My grandfather, a cabinet-maker, worked in the Royal Aircraft Factory workshops shaping the laminated propellers for such well-known aircraft as the SE5. (He showed me how to carve hardwood propellers for my diesel-powered models when I was a boy, a skill I can still achieve today).  Though there were templates for the shape of various components, injection moulding was unheard of, and each part was hand-made by skilled artisans.

The cockpit pod of a 1915 FE2b fighterI look at an aircraft such as the FE2b the cockpit area of which is pictured today, and am awed by the precision of  what is essentially a hand-crafted machine. Look at the perfect stitching that holds the fabric to the fuselage, the arrow-straight knife-edged trailing edge of the wing, at the slender but sturdy arrangement of struts and wires that hold the wings in place as the pilot manoeuvred the aircraft to those two deadly Lewis guns to a position where they could be pointed at an enemy. Those wire braced struts seem to owe more to the masts and spars of sailing ships than any modern conception of aviation.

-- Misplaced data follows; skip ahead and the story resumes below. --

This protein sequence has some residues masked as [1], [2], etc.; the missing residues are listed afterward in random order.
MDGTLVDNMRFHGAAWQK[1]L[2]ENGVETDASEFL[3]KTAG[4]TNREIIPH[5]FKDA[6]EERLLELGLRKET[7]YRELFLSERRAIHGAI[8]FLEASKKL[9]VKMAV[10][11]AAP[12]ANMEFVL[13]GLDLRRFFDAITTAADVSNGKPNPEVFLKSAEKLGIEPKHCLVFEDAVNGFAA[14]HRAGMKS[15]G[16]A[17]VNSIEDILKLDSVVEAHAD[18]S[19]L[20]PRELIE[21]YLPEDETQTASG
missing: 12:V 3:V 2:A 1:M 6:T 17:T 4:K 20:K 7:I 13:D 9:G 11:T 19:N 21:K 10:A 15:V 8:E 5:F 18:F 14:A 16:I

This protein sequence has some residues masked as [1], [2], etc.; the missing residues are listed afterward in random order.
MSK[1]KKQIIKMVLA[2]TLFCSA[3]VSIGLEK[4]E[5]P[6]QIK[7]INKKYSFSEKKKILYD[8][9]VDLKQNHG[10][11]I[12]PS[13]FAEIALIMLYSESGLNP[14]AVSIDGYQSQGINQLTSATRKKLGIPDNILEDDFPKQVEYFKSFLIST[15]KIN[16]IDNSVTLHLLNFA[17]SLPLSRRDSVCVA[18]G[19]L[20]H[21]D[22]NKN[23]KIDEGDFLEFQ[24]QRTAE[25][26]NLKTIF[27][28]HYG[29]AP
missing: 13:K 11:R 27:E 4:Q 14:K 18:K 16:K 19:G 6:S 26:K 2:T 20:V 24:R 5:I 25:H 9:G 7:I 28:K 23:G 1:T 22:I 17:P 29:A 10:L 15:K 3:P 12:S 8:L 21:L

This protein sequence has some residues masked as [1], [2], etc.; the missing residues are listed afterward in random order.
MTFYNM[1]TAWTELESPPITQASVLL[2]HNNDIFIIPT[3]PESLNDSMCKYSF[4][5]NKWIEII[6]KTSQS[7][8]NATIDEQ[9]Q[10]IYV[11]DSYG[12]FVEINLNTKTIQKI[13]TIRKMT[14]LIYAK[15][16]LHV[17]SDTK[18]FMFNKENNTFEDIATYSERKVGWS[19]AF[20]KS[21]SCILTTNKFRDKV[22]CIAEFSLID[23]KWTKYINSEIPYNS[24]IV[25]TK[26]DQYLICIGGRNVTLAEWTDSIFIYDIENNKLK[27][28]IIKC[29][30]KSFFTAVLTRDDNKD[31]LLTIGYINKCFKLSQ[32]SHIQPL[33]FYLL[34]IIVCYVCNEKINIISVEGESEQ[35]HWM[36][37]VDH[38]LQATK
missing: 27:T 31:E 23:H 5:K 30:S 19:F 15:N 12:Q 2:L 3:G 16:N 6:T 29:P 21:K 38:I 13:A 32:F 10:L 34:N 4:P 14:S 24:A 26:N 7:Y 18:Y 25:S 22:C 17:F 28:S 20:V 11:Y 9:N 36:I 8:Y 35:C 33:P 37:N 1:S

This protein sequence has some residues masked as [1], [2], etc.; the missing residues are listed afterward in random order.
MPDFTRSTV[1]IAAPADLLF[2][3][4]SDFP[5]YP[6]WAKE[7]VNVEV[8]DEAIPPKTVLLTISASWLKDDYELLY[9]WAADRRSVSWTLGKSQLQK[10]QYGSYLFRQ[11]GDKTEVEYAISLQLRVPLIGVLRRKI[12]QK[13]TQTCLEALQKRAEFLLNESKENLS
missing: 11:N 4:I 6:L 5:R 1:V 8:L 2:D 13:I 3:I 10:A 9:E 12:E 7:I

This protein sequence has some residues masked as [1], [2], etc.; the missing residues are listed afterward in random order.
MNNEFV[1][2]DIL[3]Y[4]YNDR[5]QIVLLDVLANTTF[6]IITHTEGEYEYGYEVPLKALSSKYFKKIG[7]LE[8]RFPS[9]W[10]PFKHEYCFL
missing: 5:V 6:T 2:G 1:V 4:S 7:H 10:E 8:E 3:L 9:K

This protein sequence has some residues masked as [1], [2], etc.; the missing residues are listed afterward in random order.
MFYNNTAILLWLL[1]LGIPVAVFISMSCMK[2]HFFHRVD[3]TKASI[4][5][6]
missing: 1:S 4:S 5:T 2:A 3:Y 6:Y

Different times brought different solutions as shown by the mighty WWII Corsair fighter that whistled across the flight line at somewhere around 700 km/h  during the display.  Elegance of design is what gets me to these things.

*For the aviation minded, aircraft participating in the show included:


  • Airco DH5
  • FE2b
  • BE2c
  • BE2f
  • Sopwith Triplane
  • SE5a (three aircraft)
  • Bristol F2B fighter (two aircraft)
  • RE8


  • Nieuport 11 Bebe


  • Fokker DVIII
  • Fokker DVII
  • Fokker Triplane (Three aircraft)
  • Pfalz DIII

Between wars

  • De Havilland DH82 Tiger Moth (two aircraft)
  • Stampe SV4B


  • Curtiss P40 Tomahawk
  • FG-1D Corsair

Relatively recent

  • CT-4E Airtrainer (6 aircraft of RNZAF Red Checkers display team)

A small sample of my pictures are accessible here.